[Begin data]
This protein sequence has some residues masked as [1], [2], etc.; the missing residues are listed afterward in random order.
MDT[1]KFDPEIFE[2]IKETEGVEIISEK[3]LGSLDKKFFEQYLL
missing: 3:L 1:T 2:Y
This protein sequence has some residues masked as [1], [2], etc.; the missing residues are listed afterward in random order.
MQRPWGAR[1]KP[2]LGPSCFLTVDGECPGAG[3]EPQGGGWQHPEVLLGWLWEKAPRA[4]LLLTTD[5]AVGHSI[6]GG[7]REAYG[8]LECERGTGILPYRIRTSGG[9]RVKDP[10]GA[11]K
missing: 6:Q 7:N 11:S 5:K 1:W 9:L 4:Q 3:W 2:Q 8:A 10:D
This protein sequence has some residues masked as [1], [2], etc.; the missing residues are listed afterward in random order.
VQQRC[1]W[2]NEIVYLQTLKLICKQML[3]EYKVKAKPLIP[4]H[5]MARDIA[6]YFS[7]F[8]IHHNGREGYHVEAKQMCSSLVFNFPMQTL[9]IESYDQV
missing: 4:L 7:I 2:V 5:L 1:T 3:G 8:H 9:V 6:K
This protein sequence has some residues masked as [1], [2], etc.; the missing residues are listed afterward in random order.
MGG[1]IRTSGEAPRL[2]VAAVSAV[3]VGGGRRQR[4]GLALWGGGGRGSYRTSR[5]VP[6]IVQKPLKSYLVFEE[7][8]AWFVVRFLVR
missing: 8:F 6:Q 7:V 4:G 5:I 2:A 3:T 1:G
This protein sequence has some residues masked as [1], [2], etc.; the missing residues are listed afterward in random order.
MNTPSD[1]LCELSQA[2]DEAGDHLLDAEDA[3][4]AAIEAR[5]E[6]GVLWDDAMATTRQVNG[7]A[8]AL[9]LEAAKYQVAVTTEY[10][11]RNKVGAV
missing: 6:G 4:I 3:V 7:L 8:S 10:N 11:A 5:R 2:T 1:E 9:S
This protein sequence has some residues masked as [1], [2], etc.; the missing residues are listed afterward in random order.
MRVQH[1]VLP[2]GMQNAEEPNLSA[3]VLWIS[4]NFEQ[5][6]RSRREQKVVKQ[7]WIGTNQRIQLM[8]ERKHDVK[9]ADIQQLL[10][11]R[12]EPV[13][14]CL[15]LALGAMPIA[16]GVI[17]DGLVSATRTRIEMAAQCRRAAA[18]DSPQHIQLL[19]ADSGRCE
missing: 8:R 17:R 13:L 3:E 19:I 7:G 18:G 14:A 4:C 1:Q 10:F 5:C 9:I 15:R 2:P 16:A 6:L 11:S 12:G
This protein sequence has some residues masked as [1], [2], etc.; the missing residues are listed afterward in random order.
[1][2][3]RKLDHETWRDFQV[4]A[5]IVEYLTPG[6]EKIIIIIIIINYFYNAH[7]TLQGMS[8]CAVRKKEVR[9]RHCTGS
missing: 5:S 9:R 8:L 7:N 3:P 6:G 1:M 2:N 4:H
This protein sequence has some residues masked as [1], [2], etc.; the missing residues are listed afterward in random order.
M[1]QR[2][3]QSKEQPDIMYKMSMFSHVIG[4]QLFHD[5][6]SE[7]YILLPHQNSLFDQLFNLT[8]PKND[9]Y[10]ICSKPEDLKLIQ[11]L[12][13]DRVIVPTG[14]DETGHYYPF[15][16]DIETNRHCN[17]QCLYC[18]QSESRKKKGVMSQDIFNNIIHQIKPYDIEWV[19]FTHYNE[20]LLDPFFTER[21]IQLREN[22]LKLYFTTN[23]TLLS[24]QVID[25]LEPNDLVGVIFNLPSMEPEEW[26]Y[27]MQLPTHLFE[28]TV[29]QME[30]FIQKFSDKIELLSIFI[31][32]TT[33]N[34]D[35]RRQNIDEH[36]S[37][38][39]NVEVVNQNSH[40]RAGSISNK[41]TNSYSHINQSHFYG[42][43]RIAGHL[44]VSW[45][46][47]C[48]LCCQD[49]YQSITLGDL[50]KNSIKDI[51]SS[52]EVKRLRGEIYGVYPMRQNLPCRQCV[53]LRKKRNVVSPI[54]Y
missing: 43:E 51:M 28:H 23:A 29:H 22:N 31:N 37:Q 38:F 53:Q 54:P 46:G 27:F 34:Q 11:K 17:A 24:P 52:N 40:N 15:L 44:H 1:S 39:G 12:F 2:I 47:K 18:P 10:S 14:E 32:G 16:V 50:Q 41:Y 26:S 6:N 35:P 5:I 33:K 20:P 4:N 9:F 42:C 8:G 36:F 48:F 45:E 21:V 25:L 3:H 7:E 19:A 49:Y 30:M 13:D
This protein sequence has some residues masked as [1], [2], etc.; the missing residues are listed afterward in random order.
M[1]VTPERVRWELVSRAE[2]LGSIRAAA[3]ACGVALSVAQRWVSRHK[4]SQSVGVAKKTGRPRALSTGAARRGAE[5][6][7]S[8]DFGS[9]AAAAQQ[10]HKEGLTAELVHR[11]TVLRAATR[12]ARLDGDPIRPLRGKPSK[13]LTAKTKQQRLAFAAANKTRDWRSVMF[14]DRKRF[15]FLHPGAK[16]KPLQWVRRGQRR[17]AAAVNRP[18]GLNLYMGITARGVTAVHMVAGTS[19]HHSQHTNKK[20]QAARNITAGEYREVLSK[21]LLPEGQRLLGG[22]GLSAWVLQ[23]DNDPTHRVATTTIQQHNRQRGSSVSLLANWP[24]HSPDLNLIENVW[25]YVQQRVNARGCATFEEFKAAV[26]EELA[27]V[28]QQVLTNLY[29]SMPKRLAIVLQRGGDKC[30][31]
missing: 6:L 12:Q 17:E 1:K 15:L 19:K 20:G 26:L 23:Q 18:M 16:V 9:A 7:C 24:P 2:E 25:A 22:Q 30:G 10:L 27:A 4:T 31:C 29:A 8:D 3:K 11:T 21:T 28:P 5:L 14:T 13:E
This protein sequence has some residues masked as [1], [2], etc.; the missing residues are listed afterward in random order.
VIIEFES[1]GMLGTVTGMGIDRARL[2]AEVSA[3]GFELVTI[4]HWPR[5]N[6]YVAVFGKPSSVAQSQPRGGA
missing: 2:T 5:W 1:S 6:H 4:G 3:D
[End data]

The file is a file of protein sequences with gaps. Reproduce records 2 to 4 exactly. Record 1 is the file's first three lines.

This protein sequence has some residues masked as [1], [2], etc.; the missing residues are listed afterward in random order.
MQRPWGAR[1]KP[2]LGPSCFLTVDGECPGAG[3]EPQGGGWQHPEVLLGWLWEKAPRA[4]LLLTTD[5]AVGHSI[6]GG[7]REAYG[8]LECERGTGILPYRIRTSGG[9]RVKDP[10]GA[11]K
missing: 6:Q 7:N 11:S 5:K 1:W 9:L 4:Q 3:W 2:Q 8:A 10:D
This protein sequence has some residues masked as [1], [2], etc.; the missing residues are listed afterward in random order.
VQQRC[1]W[2]NEIVYLQTLKLICKQML[3]EYKVKAKPLIP[4]H[5]MARDIA[6]YFS[7]F[8]IHHNGREGYHVEAKQMCSSLVFNFPMQTL[9]IESYDQV
missing: 4:L 7:I 2:V 5:L 1:T 3:G 8:H 9:V 6:K
This protein sequence has some residues masked as [1], [2], etc.; the missing residues are listed afterward in random order.
MGG[1]IRTSGEAPRL[2]VAAVSAV[3]VGGGRRQR[4]GLALWGGGGRGSYRTSR[5]VP[6]IVQKPLKSYLVFEE[7][8]AWFVVRFLVR
missing: 8:F 6:Q 7:V 4:G 5:I 2:A 3:T 1:G